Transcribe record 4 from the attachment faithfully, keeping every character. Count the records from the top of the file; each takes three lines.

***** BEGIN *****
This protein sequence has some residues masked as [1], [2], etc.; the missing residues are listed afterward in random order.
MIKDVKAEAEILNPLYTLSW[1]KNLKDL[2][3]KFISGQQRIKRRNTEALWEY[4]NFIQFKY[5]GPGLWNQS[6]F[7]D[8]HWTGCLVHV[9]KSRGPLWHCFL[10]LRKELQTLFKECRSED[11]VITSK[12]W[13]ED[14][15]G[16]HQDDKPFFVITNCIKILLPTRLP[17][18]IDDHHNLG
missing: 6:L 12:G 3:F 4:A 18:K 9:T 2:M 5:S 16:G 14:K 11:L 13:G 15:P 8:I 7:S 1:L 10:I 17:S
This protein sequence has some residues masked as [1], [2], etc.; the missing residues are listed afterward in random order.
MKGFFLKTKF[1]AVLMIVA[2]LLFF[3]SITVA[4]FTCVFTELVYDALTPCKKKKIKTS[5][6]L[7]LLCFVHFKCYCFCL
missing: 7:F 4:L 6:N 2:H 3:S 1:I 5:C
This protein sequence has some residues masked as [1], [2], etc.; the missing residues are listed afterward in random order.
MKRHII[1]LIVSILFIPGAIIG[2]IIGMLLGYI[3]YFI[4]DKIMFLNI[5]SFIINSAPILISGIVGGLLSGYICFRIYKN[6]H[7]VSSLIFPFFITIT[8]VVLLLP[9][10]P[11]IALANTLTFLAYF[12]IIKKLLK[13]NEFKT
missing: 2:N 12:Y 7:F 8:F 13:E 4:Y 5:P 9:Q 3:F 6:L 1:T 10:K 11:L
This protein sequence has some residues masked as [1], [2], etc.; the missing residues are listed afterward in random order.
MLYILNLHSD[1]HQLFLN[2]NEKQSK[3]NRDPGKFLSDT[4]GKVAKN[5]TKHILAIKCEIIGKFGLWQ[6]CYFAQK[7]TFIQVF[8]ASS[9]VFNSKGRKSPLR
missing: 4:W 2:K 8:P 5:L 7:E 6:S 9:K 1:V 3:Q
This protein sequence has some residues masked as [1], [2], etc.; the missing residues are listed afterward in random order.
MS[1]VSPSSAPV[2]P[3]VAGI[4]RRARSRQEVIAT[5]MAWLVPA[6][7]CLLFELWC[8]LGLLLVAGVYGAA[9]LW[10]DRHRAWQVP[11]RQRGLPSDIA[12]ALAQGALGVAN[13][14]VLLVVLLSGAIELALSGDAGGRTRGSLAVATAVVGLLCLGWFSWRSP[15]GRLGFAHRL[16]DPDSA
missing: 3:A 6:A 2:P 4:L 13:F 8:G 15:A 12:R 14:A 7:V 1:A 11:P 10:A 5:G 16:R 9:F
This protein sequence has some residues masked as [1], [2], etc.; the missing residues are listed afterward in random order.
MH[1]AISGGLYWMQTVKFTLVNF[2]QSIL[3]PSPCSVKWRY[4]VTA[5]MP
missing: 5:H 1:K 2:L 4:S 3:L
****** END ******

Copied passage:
This protein sequence has some residues masked as [1], [2], etc.; the missing residues are listed afterward in random order.
MLYILNLHSD[1]HQLFLN[2]NEKQSK[3]NRDPGKFLSDT[4]GKVAKN[5]TKHILAIKCEIIGKFGLWQ[6]CYFAQK[7]TFIQVF[8]ASS[9]VFNSKGRKSPLR
missing: 4:W 2:K 8:P 5:L 7:E 6:S 9:K 1:V 3:Q